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Journal of Biomedicine and Biotechnology
Volume 2004 (2004), Issue 5, Pages 306-313
http://dx.doi.org/10.1155/S111072430440401X
Mini-Review Article

Anthocyanins and Human Health: An In Vitro Investigative Approach

Department of Natural Resources & Environmental Sciences, College of Agricultural Consumer and Environmental Sciences, University of Illinois, Urbana, IL 61801, USA

Received 2 April 2004; Revised 10 May 2004; Accepted 12 May 2004

Copyright © 2004 Hindawi Publishing Corporation. This is an open access article distributed under the Creative Commons Attribution License, which permits unrestricted use, distribution, and reproduction in any medium, provided the original work is properly cited.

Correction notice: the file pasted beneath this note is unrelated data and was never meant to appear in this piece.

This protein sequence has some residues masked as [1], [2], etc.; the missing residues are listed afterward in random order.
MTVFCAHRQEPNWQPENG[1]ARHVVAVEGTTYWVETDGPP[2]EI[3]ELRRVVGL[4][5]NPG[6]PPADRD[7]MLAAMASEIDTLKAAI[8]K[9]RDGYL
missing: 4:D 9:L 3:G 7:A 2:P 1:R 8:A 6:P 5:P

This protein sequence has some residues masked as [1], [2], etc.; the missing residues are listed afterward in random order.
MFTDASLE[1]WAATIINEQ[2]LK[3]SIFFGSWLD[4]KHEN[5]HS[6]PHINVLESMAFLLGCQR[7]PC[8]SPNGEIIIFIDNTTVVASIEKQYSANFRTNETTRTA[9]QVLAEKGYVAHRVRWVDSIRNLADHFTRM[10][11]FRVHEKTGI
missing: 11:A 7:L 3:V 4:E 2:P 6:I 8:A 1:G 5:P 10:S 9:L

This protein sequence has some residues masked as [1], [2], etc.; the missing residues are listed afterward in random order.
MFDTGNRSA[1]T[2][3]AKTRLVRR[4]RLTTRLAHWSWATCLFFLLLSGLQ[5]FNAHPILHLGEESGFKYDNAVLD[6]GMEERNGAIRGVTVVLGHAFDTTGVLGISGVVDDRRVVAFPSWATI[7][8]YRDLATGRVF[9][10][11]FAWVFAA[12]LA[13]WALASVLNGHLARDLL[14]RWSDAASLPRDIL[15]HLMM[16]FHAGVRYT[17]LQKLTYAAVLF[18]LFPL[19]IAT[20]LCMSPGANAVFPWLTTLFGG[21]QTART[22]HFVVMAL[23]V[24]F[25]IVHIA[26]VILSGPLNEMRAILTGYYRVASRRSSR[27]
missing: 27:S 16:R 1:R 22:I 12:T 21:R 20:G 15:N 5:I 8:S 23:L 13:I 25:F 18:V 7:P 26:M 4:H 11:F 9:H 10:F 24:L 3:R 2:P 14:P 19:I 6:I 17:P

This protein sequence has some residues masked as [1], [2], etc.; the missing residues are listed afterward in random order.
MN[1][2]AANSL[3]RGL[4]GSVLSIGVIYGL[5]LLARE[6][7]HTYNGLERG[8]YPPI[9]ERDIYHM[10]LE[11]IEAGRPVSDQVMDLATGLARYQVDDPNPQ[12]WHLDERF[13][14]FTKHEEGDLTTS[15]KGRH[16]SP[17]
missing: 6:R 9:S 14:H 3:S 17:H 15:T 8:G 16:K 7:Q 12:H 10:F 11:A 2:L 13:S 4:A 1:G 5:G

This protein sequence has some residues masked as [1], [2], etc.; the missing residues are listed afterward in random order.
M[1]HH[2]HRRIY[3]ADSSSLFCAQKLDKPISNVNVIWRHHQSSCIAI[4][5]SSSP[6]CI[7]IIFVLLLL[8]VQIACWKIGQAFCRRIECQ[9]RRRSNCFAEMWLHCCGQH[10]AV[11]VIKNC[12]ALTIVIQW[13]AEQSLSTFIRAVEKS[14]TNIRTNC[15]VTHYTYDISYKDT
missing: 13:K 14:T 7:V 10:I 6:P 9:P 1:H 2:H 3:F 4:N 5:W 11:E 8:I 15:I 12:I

Abstract

Anthocyanin pigments and associated flavonoids have demonstrated ability to protect against a myriad of human diseases, yet they have been notoriously difficult to study with regard to human health. Anthocyanins frequently interact with other phytochemicals to potentiate biological effects, thus contributions from individual components are difficult to decipher. The complex, multicomponent structure of compounds in a bioactive mixture and the degradation of flavonoids during harsh extraction procedures obscure the precise assignment of bioactivity to individual pigments. Extensive metabolic breakdown after ingestion complicates tracking of anthocyanins to assess absorption, bioavailability, and accumulation in various organs. Anthocyanin pigments and other flavonoids that are uniformly, predictably produced in rigorously controlled plant cell culture systems can be a great advantage for health and nutrition research because they are quickly, easily isolated, lack interferences found in whole fruits, can be elicited to provoke rapid and prolific accumulation, and are amenable to biolabeling so that metabolic fate can be investigated after ingestion.